Stage show: Incredible use of next to no props and three actors.
1989 TV film: Incredible use of restraint and unsettling imagery.
2012 movie: Some spooky shots but no subtlety on show whatsoever.
In short, they made it into a teen horror film. There are about a dozen jump-scare moments, all of which are telegraphed well ahead by the photography used. If the camera goes in tight on Daniel Radcliffe's face, you know as soon as he turns around something will be right next to his head.
The Woman is shown way too much and there are a couple of moments that are purely there for the audience (as in, Radcliffe's character is not witnessing the apirition so it serves not purpose in the story).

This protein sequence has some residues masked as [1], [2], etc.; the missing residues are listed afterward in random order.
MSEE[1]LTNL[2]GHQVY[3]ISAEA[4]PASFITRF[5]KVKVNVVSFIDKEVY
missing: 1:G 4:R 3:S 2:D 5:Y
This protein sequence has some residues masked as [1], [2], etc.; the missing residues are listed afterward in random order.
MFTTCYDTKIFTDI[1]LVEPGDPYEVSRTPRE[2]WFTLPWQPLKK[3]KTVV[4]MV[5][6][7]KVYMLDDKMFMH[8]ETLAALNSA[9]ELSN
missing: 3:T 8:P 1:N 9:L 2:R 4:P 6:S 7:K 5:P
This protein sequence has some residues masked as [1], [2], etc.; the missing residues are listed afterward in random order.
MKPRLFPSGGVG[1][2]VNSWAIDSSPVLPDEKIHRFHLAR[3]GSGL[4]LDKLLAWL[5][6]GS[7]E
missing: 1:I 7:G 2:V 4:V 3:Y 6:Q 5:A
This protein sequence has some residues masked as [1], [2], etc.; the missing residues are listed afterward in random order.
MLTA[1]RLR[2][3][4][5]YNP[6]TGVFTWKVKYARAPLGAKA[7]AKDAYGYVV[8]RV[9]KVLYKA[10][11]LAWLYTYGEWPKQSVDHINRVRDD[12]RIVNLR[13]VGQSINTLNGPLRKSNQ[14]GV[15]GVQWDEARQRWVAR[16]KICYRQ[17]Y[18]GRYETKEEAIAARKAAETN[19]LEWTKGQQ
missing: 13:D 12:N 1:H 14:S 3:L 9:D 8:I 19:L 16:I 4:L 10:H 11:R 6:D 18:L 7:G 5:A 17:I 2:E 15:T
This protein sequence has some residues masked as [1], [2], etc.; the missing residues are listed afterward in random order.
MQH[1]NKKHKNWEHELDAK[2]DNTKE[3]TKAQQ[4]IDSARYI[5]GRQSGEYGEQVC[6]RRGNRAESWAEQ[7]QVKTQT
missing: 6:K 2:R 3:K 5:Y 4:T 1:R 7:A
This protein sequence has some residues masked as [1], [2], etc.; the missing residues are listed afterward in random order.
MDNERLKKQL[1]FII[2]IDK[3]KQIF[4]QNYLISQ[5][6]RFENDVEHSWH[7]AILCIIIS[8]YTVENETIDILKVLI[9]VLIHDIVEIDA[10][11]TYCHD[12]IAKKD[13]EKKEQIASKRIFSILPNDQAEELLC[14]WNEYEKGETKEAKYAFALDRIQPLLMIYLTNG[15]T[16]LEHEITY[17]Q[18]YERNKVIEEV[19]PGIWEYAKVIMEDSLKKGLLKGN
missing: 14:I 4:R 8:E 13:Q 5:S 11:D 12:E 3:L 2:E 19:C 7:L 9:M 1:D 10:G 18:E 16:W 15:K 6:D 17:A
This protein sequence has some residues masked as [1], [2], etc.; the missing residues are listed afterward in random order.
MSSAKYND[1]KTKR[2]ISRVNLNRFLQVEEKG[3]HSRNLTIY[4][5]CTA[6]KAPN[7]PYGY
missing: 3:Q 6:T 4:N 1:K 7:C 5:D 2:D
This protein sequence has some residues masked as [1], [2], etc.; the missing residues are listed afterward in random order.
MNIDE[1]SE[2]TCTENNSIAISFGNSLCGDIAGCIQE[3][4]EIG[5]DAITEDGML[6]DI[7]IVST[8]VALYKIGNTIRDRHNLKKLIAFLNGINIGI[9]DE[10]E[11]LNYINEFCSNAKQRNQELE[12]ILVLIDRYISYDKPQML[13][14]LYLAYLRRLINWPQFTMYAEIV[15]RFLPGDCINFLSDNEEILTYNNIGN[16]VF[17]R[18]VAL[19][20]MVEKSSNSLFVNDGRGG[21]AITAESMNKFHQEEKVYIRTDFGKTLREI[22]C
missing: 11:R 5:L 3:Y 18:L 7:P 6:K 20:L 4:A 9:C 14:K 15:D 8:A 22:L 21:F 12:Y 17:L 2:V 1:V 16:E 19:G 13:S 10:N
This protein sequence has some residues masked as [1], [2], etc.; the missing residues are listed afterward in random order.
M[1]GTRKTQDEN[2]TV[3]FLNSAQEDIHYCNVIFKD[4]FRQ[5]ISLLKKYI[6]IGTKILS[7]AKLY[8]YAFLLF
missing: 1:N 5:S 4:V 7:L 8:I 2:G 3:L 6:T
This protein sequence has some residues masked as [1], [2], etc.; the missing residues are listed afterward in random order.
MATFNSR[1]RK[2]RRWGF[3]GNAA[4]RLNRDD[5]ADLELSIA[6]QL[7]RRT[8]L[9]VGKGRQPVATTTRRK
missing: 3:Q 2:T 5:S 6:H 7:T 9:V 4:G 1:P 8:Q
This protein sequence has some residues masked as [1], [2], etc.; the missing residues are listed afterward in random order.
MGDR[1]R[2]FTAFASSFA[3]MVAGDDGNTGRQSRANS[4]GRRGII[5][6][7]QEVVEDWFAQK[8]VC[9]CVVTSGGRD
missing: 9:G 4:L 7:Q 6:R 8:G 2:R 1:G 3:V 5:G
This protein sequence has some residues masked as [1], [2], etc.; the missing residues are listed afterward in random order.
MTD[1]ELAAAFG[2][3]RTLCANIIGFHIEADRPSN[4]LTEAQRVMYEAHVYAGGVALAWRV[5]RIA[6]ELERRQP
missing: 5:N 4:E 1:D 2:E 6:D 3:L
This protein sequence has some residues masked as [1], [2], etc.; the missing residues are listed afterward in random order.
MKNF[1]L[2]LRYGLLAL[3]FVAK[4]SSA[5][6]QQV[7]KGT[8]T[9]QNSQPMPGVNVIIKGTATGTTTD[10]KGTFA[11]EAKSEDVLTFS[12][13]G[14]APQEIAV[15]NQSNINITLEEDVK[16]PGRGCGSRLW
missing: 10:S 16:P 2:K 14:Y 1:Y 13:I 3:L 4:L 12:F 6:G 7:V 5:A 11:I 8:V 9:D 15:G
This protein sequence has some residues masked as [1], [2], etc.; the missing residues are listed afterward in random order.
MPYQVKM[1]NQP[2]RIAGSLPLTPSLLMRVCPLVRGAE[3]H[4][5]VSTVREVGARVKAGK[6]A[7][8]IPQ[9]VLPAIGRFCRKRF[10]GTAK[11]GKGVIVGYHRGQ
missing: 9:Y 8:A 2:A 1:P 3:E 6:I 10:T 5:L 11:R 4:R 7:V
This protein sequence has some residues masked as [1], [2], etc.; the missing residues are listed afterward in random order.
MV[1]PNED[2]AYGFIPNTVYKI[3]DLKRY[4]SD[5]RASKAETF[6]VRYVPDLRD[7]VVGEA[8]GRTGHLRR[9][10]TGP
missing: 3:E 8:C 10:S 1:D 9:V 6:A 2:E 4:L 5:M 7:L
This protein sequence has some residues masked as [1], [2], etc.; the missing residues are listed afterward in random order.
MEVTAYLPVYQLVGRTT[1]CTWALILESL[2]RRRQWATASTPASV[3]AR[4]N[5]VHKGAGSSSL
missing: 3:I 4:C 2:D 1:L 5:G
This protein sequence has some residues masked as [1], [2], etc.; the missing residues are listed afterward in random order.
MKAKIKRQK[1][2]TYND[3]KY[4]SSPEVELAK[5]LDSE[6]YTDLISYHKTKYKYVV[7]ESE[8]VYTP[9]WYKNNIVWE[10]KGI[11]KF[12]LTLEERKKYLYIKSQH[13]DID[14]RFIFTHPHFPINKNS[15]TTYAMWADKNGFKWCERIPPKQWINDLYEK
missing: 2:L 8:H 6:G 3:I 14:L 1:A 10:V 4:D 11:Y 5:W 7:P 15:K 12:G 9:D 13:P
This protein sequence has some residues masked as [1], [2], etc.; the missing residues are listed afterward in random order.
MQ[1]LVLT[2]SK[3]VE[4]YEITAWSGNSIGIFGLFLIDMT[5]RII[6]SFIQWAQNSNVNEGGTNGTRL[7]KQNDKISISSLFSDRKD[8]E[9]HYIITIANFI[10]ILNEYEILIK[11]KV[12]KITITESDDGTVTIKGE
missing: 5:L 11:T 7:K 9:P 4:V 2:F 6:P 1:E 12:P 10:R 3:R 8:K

Radcliffe does ok for a film with long sections where there's no speech, just him walking around with a candle, but he doesn't convince as a father and widower.
The Woman herself is quite eerie in places, but her overuse renders it redundant come the end. In the older film I think she's only shown 3 or 4 times, making her more elusive and unsettling.